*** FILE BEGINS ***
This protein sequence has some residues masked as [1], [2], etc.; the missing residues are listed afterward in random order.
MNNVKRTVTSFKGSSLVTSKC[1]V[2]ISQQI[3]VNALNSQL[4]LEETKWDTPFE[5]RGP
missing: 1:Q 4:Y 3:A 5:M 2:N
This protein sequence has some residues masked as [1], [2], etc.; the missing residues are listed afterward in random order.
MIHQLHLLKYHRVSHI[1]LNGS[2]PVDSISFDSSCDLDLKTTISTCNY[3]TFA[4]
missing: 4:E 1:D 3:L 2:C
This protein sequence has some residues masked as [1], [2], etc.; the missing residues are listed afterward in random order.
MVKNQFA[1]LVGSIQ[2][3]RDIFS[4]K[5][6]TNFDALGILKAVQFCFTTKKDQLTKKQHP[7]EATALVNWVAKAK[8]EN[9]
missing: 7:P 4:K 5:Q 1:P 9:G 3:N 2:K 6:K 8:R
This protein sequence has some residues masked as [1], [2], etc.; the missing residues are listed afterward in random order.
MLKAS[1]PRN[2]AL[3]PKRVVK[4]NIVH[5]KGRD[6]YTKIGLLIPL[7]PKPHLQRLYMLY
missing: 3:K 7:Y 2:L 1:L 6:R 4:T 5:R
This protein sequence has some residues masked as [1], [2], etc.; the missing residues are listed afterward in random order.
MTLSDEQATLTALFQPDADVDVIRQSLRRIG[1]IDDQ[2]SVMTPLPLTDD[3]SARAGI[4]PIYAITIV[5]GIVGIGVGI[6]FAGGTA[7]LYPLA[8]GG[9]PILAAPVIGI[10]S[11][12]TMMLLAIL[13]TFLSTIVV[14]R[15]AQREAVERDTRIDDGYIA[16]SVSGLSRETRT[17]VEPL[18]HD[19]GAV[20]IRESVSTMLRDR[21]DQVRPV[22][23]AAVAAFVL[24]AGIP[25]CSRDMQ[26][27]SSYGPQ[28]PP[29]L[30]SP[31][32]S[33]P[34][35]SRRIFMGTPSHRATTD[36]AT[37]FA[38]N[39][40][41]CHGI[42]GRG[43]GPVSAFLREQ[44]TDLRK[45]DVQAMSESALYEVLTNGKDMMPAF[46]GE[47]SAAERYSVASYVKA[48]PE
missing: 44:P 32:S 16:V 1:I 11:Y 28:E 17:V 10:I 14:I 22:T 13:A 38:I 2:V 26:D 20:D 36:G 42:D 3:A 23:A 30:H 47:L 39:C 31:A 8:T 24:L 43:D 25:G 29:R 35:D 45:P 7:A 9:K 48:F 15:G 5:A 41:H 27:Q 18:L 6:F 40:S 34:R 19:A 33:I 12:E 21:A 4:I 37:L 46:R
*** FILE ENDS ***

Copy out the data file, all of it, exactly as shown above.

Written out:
This protein sequence has some residues masked as [1], [2], etc.; the missing residues are listed afterward in random order.
MNNVKRTVTSFKGSSLVTSKC[1]V[2]ISQQI[3]VNALNSQL[4]LEETKWDTPFE[5]RGP
missing: 1:Q 4:Y 3:A 5:M 2:N
This protein sequence has some residues masked as [1], [2], etc.; the missing residues are listed afterward in random order.
MIHQLHLLKYHRVSHI[1]LNGS[2]PVDSISFDSSCDLDLKTTISTCNY[3]TFA[4]
missing: 4:E 1:D 3:L 2:C
This protein sequence has some residues masked as [1], [2], etc.; the missing residues are listed afterward in random order.
MVKNQFA[1]LVGSIQ[2][3]RDIFS[4]K[5][6]TNFDALGILKAVQFCFTTKKDQLTKKQHP[7]EATALVNWVAKAK[8]EN[9]
missing: 7:P 4:K 5:Q 1:P 9:G 3:N 2:K 6:K 8:R
This protein sequence has some residues masked as [1], [2], etc.; the missing residues are listed afterward in random order.
MLKAS[1]PRN[2]AL[3]PKRVVK[4]NIVH[5]KGRD[6]YTKIGLLIPL[7]PKPHLQRLYMLY
missing: 3:K 7:Y 2:L 1:L 6:R 4:T 5:R
This protein sequence has some residues masked as [1], [2], etc.; the missing residues are listed afterward in random order.
MTLSDEQATLTALFQPDADVDVIRQSLRRIG[1]IDDQ[2]SVMTPLPLTDD[3]SARAGI[4]PIYAITIV[5]GIVGIGVGI[6]FAGGTA[7]LYPLA[8]GG[9]PILAAPVIGI[10]S[11][12]TMMLLAIL[13]TFLSTIVV[14]R[15]AQREAVERDTRIDDGYIA[16]SVSGLSRETRT[17]VEPL[18]HD[19]GAV[20]IRESVSTMLRDR[21]DQVRPV[22][23]AAVAAFVL[24]AGIP[25]CSRDMQ[26][27]SSYGPQ[28]PP[29]L[30]SP[31][32]S[33]P[34][35]SRRIFMGTPSHRATTD[36]AT[37]FA[38]N[39][40][41]CHGI[42]GRG[43]GPVSAFLREQ[44]TDLRK[45]DVQAMSESALYEVLTNGKDMMPAF[46]GE[47]SAAERYSVASYVKA[48]PE
missing: 44:P 32:S 16:V 1:I 11:Y 28:E 17:V 10:I 14:I 22:T 13:A 38:I 2:V 26:D 20:D 36:G 42:D 3:A 23:A 30:H 47:L 39:C 31:A 8:T 24:L 43:D 25:G 29:R 35:D 45:P 7:A 9:K 48:F 15:G 5:A 41:H 27:Q 18:L 6:F 40:S 34:R 19:A 33:I 12:E 21:A 4:I 37:L 46:R